Edwin Encarnacion’s power stroke could make him an enticing option for general manager John Mozeliak and the St. Louis Cardinals.
The St. Louis Cardinals got their man over the weekend — inking center fielder Dexter Fowler to a 5-year $82.5M deal, but could John Mozeliak and the Cardinals be primed to make even more noise this offseason?
Derrick Goold of the St. Louis Post-Dispatch wrote as much after the Fowler signing, stating that the Cardinals “could become more aggressive than previously believed, turning toward free-agent sluggers Mark Trumbo and Edwin Encarnacion as possible pursuits.”
Well, this certainly adds more intrigue this winter. I want to focus on Encarnacion in particular, mainly because I believe that Trumbo is Mark Reynolds 2.0 in his heyday — meaning he is a guy who either strikes out or hits bombs, and I simply do not see Mozeliak shelling out a ton of money for that type of hitter. Encarnacion is a different story.
In 2016, Encarnacion posted his 4th straight All Star season with quite an impressive year:
The Blue Jays’ first baseman and designated hitter even garnered enough votes to finish 14th in the American League MVP voting. His power stroke could make him an enticing option for the Cardinals.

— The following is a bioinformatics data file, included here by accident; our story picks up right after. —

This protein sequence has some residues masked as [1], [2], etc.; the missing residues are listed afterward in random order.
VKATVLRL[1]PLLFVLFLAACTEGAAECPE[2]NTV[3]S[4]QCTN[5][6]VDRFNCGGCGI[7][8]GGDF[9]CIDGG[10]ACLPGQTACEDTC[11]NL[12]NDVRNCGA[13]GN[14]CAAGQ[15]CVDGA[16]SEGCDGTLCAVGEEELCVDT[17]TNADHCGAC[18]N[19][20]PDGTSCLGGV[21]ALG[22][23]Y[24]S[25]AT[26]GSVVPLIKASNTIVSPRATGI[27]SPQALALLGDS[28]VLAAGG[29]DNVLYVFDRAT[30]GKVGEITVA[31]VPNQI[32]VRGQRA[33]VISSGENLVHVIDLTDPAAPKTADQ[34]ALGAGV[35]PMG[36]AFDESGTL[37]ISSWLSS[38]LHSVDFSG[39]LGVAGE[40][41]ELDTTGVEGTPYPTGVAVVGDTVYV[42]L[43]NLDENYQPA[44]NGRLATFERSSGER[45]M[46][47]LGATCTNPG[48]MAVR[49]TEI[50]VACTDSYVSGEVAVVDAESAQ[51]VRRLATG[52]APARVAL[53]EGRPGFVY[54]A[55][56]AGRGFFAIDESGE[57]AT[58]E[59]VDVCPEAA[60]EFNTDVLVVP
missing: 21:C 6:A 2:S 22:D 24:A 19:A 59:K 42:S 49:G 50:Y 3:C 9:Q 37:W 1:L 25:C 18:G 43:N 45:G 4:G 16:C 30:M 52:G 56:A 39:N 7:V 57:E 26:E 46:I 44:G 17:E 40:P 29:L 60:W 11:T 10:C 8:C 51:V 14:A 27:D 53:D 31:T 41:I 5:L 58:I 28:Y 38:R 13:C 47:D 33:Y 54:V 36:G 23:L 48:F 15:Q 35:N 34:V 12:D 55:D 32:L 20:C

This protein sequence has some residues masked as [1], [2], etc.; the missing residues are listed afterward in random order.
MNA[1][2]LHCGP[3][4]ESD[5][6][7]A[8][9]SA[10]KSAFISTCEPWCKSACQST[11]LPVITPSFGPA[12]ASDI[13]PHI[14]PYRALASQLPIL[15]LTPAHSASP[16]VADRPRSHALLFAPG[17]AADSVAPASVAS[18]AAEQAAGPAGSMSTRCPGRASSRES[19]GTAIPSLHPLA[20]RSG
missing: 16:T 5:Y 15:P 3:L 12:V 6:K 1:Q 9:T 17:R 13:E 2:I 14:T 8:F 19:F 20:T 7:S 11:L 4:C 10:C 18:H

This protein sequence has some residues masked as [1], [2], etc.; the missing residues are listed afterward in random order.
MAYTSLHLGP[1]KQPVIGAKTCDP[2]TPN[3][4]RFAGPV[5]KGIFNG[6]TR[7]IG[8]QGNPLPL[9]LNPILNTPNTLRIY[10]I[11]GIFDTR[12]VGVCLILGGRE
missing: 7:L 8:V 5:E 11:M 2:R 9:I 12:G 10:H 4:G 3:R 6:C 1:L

Before Jedd Gyorko last season, you’d have to go back to Carlos Beltran in 2012 to find the last Cardinal hitter to blast 30 homers or more in a season. The last Cardinal to post 100 RBI or more was Matt Holliday and his 102 RBI in 2012. Holliday is now in pinstripes and Beltran returned to Houston.
The more I look at it, the more Encarnacion would look fantastic changing birds this offseason and donning a Redbirds jersey instead of the Blue Jays.
Encarnacion would provide the Cardinals with something they haven’t had in any lineup since Albert Pujols took his talents to Anaheim — a true slugger in the cleanup spot. Encarnacion has spent the majority of his career batting cleanup posting a .270/.362/.526 slash line with 120 homers and 353 RBI out of the 4-hole.
If consistently hitting home runs makes you the Hercules of baseball, then Encarnacion has triumphantly sat atop Mount Olympus for the last six years. From 2011-2016, Encarnacion ranks first in all of baseball with 210 home runs. What about runs batted in? The Blue Jays’ slugger has stayed at the top of the ranks of that department as well with 605 RBI in that 6-year span — behind only Adrian Gonzalez (621) and Miguel Cabrera (674).
The 33-year old, despite his age, has gotten better with his power stroke over the last three seasons, hitting 34 homers in 2014, 39 in 2015 and 42 long balls last year. Encarnacion’s RBI total has also increased over those last three years at 98, 111 and a career-high 127 RBI in 2016.
Encarnacion isn’t a one-trick pony, though. He doesn’t just hit home runs. He averages 33 doubles a season with a .266 batting average. Despite battling a .260, .267, and .270 BABIP over the last three years, Encarnacion has still managed to post .268, .277, and .263 batting averages over that time. The slugger also holds a career .352 OBP, which is solid for a power hitter.